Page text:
Location and sizes of forsterite grains in protoplanetary disks: interpretation from the Herschel DIGIT programme

A&A, 2014
Maaskant, de Vries, et al.
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Extreme Conditions in a Close Analog to the Young Solar System: Herschel Observations of epsilon Eridani

A&A, 2014
Greaves, ..., de Vries, et al.
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The Debris Disk of Solar Analogue tau-Ceti: Herschel Observations and Dynamical Simulations of the Proposed Multiplanet System
MNRAS, 2014
Lawler, ..., de Vries, et al.
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The problematically short superwind of OH/IR stars

A&A, 2014
de Vries et al.
Get paper | Presentation Vienna '14

Observational evidence for composite grains in an AGB outflow
A&A, 2012
Lombaert, de Vries, et al.
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Herschel/PACS observations of the 69 mu band of crystalline olivine around evolved stars
A&A, 2014
Blommaert, de Vries et al.
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Amorphous carbon in the disk around the post-AGB binary HR 4049

A&A, 2013
Acke, ... de Vries, et al.
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Determining the forsterite abundance of the dust around Asymptotic Giant Branch stars
A&A, 2010
de Vries et al.
Get paper | Vienna '10

H2O vapor excitation in dusty AGB envelopes

A&A, 2013
Lombaert, ..., de Vries et al.
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Detection of a large sample of Gamma Doradus stars from Kepler space photometry and high-resolution ground-based spectroscopy
A&A, 2013
Tkachenko, ..., de Vries et al.
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Detection of gravity modes in the massive binary V380 Cyg from Kepler space-based photometry and high-resolution spectroscopy
MNRAS, 2012
Tkachenko, ..., de Vries, et al.
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Pulsating red giant stars in eccentric binary systems discovered from Kepler space-based photometry

A&A, 2014
Beck, ..., de Vries et al.
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PhD Thesis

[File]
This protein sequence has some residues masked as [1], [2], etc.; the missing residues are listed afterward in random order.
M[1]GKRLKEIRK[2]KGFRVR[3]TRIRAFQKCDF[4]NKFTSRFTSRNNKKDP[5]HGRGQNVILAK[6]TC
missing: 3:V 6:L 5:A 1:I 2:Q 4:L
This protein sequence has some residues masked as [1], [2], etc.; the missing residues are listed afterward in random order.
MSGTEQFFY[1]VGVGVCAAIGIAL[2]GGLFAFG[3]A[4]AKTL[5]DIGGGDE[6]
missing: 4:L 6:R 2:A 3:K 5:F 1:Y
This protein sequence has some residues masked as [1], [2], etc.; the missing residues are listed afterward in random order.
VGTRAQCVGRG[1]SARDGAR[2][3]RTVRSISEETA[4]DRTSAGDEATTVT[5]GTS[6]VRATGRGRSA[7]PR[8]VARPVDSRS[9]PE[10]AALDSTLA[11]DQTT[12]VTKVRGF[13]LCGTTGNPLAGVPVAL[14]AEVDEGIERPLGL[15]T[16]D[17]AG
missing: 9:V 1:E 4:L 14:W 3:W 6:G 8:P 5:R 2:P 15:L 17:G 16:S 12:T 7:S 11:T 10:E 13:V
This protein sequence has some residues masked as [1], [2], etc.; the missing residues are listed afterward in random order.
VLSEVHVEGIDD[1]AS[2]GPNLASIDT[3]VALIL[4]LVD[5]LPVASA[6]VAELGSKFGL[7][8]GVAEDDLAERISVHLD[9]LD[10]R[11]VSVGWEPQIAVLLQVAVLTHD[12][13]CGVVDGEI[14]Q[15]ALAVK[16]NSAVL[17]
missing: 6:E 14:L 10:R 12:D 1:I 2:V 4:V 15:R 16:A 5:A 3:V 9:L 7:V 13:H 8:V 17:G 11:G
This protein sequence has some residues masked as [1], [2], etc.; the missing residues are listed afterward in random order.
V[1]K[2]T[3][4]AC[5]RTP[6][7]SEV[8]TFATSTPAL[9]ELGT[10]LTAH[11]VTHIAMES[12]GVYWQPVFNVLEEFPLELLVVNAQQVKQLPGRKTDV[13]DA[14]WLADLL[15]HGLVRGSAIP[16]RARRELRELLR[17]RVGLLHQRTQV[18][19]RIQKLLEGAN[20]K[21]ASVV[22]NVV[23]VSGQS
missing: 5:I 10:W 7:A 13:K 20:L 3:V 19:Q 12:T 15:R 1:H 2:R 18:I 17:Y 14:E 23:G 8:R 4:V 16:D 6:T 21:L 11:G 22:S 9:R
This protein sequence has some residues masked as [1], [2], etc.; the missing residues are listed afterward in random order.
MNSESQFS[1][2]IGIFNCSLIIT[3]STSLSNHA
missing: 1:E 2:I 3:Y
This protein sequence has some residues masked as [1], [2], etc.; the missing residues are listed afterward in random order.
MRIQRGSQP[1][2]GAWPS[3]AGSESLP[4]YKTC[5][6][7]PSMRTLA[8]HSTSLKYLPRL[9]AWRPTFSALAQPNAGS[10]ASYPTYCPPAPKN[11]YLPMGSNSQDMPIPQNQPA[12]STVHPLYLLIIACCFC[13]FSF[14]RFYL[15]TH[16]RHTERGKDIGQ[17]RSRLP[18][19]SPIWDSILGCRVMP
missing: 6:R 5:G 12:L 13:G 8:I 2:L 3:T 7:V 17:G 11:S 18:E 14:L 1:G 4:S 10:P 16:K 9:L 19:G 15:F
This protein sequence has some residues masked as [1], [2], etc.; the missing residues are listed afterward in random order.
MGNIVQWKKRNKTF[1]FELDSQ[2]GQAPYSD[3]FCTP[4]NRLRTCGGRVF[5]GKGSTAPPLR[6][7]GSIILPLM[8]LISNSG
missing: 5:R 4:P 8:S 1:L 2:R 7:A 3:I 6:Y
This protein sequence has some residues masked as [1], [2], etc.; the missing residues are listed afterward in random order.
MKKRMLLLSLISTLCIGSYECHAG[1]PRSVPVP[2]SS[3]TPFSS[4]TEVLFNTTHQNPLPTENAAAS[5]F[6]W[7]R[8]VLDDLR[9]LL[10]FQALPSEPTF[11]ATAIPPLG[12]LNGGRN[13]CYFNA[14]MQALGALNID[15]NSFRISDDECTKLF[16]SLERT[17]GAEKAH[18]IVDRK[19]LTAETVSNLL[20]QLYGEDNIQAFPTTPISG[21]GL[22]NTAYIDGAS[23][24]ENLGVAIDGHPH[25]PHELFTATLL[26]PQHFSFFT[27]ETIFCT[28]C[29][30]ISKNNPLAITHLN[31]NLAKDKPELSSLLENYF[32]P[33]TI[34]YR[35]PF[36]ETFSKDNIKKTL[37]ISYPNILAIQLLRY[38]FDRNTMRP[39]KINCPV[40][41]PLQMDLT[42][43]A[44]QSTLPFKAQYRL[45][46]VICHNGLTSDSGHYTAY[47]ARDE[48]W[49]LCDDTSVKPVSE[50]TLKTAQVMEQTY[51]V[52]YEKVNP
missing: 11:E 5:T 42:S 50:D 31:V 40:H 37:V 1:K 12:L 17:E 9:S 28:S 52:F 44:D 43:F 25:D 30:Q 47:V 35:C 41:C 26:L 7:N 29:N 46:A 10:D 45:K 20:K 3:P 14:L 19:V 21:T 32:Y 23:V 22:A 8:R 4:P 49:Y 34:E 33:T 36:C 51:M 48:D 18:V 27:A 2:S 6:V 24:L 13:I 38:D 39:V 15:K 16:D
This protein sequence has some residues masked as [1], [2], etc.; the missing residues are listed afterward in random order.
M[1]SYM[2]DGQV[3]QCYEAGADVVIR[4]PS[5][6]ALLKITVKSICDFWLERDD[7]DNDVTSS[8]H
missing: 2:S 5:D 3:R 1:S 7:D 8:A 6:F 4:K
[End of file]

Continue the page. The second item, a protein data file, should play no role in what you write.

Olivine mineralogy of young and evolved stars
PhD Thesis, KU Leuven, Belgium, 2013
B.L. de Vries
Download thesis | Public/Layman thesis presentation

The spectral characteristics of crystalline olivine can be used as a probe of the physical and chemical properties of circumstellar environments. In this thesis are presented the first Herschel Space Telescope observations of the 69 micro-meter band of crystalline olivine in the debris disk of Beta Pictoris and the circumstellar environment of evolved stars.

The observed 69 micro-meter band and other features of crystalline olivine are used to determine the composition and location of the olivine crystals in the young planetary system of Beta Pictoris. This analysis shows that the olivine crystals are part of the collisional debris of relatively small (<10 km) comet-like planetesimals orbiting in a Kuiper belt-like region of the planetary system. It is shown that the composition of the crystals is remarkably similar to those in comets of our Solar System.

A large set of Herschel/PACS observations of the 69 micro-meter band of crystalline olivine in the circumstellar environment of evolved stars is presented. This sample consists out of many different types of evolved stars, among which OH/IR stars, post-AGB stars and planetary nebulae. The 69 micro-meter bands of these stars show that all these different types of evolved sources all produce the same pure magnesium-rich crystalline olivine.

The OH/IR subsection of the large sample of Herschel/PACS observations is analyzed in more detail. It is shown that the current and dense superwind of these objects has started no longer than 1200 years ago and that the dust in their outflows contains 2-14 % crystalline olivine (by mass). Depending on the progenitor mass of the star the short time-scales that are found for the superwind causes a conundrum. The stars with a high mass progenitor star need to go through several of these superwinds in order to lose enough mass to leave the Asymptotic Giant Branch. Until now no such previously emitted superwinds have been detected as extended shells around such objects and the further evolution of these objects is not known